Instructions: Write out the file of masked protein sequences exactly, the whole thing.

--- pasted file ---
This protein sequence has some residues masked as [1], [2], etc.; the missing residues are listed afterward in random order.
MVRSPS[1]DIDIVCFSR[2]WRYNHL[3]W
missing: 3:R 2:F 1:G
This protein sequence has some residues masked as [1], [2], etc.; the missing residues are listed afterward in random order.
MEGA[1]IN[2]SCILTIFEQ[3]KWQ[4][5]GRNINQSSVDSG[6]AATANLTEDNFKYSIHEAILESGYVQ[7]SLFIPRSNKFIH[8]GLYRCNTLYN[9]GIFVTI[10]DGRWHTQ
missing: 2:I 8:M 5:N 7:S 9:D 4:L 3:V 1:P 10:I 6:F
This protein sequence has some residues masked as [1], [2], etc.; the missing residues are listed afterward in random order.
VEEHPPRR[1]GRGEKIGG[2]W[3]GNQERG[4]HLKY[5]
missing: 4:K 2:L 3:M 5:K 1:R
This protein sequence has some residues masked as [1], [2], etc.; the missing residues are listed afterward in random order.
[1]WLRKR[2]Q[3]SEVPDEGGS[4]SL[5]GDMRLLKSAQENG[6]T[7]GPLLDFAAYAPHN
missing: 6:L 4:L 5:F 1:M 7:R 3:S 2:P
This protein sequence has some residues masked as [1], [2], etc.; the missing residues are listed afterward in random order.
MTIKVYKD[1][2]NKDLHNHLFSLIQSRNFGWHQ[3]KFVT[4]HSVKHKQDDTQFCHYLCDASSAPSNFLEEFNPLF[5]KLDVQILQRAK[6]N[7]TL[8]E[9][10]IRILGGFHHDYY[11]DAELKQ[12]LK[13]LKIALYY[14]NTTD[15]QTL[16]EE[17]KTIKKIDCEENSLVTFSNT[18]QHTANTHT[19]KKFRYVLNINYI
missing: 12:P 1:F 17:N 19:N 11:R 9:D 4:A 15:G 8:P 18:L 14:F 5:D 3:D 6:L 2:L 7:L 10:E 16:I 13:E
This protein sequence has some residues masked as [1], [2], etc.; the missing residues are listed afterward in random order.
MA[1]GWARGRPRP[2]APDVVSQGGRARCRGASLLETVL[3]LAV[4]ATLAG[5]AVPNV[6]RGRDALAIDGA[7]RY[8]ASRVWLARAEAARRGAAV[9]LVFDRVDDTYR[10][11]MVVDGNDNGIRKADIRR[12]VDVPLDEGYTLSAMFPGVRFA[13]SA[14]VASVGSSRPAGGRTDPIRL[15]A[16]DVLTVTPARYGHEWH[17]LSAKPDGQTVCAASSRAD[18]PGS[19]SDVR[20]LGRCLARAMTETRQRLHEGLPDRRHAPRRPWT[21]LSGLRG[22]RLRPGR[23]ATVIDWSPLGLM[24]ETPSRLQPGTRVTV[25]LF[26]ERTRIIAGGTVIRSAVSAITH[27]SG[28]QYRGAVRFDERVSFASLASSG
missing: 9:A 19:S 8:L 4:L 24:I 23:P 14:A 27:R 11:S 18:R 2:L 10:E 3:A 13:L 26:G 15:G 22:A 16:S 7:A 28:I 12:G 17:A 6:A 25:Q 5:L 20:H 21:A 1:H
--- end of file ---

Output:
This protein sequence has some residues masked as [1], [2], etc.; the missing residues are listed afterward in random order.
MVRSPS[1]DIDIVCFSR[2]WRYNHL[3]W
missing: 3:R 2:F 1:G
This protein sequence has some residues masked as [1], [2], etc.; the missing residues are listed afterward in random order.
MEGA[1]IN[2]SCILTIFEQ[3]KWQ[4][5]GRNINQSSVDSG[6]AATANLTEDNFKYSIHEAILESGYVQ[7]SLFIPRSNKFIH[8]GLYRCNTLYN[9]GIFVTI[10]DGRWHTQ
missing: 2:I 8:M 5:N 7:S 9:D 4:L 3:V 1:P 10:I 6:F
This protein sequence has some residues masked as [1], [2], etc.; the missing residues are listed afterward in random order.
VEEHPPRR[1]GRGEKIGG[2]W[3]GNQERG[4]HLKY[5]
missing: 4:K 2:L 3:M 5:K 1:R
This protein sequence has some residues masked as [1], [2], etc.; the missing residues are listed afterward in random order.
[1]WLRKR[2]Q[3]SEVPDEGGS[4]SL[5]GDMRLLKSAQENG[6]T[7]GPLLDFAAYAPHN
missing: 6:L 4:L 5:F 1:M 7:R 3:S 2:P
This protein sequence has some residues masked as [1], [2], etc.; the missing residues are listed afterward in random order.
MTIKVYKD[1][2]NKDLHNHLFSLIQSRNFGWHQ[3]KFVT[4]HSVKHKQDDTQFCHYLCDASSAPSNFLEEFNPLF[5]KLDVQILQRAK[6]N[7]TL[8]E[9][10]IRILGGFHHDYY[11]DAELKQ[12]LK[13]LKIALYY[14]NTTD[15]QTL[16]EE[17]KTIKKIDCEENSLVTFSNT[18]QHTANTHT[19]KKFRYVLNINYI
missing: 12:P 1:F 17:N 19:N 11:R 9:D 4:A 15:G 8:P 18:L 14:F 5:D 3:D 6:L 2:L 7:L 10:E 16:I 13:E
This protein sequence has some residues masked as [1], [2], etc.; the missing residues are listed afterward in random order.
MA[1]GWARGRPRP[2]APDVVSQGGRARCRGASLLETVL[3]LAV[4]ATLAG[5]AVPNV[6]RGRDALAIDGA[7]RY[8]ASRVWLARAEAARRGAAV[9]LVFDRVDDTYR[10][11]MVVDGNDNGIRKADIRR[12]VDVPLDEGYTLSAMFPGVRFA[13]SA[14]VASVGSSRPAGGRTDPIRL[15]A[16]DVLTVTPARYGHEWH[17]LSAKPDGQTVCAASSRAD[18]PGS[19]SDVR[20]LGRCLARAMTETRQRLHEGLPDRRHAPRRPWT[21]LSGLRG[22]RLRPGR[23]ATVIDWSPLGLM[24]ETPSRLQPGTRVTV[25]LF[26]ERTRIIAGGTVIRSAVSAITH[27]SG[28]QYRGAVRFDERVSFASLASSG
missing: 9:A 19:S 8:L 4:L 24:I 23:P 14:A 27:R 11:S 18:R 2:L 10:E 3:A 13:L 26:G 15:G 22:A 16:S 7:A 28:I 12:G 17:A 6:A 25:Q 5:L 20:H 21:A 1:H